I remember horror always being a part of my life growing up. My father used to work as a distributor in grocery stores and would bring home Tales from the Crypt comics that were extras from the month before. Its great to have a community like the one we are building that can get together online in our forum and discuss these types of things. Its amazing how many of our subscribers started adult speculative fiction at the same age as me.

Jessica Guerrero: Growing up I wasn’t exposed to horror as much as Vincent. The only horror that I got was through the films that my older cousin would make me watch. After we were married and our book collections were merged I was introduced to a whole new genre and I haven’t looked back. This was only about 8 years ago, but we read so much (especially now) that I’m pretty far down the literary horror wormhole.

I think what’s really exciting about reading horror is that you can genuinely be frightened, but having my husband next to me at night helps to calm that fear once the lights are out.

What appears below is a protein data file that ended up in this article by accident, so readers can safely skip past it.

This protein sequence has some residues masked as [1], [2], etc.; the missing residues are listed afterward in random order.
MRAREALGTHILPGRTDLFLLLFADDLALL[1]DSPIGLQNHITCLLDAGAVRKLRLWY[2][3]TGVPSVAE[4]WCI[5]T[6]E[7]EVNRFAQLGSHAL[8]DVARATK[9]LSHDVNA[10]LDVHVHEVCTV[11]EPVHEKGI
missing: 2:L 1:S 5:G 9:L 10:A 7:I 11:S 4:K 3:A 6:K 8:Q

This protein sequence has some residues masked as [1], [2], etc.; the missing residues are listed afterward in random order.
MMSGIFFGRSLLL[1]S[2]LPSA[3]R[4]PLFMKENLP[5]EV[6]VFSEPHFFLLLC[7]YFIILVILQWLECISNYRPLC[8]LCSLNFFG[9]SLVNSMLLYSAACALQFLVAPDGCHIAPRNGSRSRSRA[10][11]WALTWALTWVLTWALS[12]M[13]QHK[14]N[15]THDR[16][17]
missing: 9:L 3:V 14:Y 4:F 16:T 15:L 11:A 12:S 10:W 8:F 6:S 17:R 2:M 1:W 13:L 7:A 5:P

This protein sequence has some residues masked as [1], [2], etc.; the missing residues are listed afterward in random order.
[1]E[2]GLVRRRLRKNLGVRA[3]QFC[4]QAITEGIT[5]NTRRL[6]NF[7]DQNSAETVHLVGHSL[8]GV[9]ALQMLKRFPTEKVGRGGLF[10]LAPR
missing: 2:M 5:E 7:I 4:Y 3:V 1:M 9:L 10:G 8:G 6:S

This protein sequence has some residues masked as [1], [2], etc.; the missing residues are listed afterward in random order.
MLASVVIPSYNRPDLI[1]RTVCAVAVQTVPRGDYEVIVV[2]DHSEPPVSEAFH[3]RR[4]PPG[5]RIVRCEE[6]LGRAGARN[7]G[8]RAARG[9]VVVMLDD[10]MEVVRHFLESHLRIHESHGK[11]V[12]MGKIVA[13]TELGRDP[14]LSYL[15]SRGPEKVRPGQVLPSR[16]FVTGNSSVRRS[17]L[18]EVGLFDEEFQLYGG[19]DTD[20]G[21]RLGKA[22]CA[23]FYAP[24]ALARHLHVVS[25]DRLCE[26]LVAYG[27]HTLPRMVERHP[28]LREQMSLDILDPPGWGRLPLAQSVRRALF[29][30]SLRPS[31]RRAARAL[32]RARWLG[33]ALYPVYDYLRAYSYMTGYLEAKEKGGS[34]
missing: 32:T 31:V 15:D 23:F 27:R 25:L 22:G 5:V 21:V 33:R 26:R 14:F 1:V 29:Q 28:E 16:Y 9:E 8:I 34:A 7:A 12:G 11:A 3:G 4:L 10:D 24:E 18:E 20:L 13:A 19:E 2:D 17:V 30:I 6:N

unboxing by its_just_jasmin

Why the subscription box route, and can you tie that into the genesis of the Nocturnal Reader’s Box? How do you feel you differ from other horror-themed subscription boxes?

J.G: When researching a box for ourselves, everything that came up was 90% young adult, and no one was dealing in horror fiction. So, we made a box to which we would subscribe, thus, The Nocturnal Reader’s Box.

V.G.: Like Jessica said, we never really set out to start a business. I was in school finishing my MBA, and we figured, what the hell, I don’t want to be stuck in an office forever haha. I used to be subscribed to other horror themed boxes, but those only dealt in film horror, and there was so much out there that wasn’t being represented. Stuff that hadn’t been adapted into film that needed exposure, so it just naturally fell together.

We knew we didn’t want a storefront, and an online marketplace could be fun, but we also felt that we wanted to add something to the subscription industry that felt lacking.

unboxing by somethinonya

How do you choose the books and corresponding items that you include with each box? What have been some of your favorite boxes to curate for Nocturnal Readers thus far?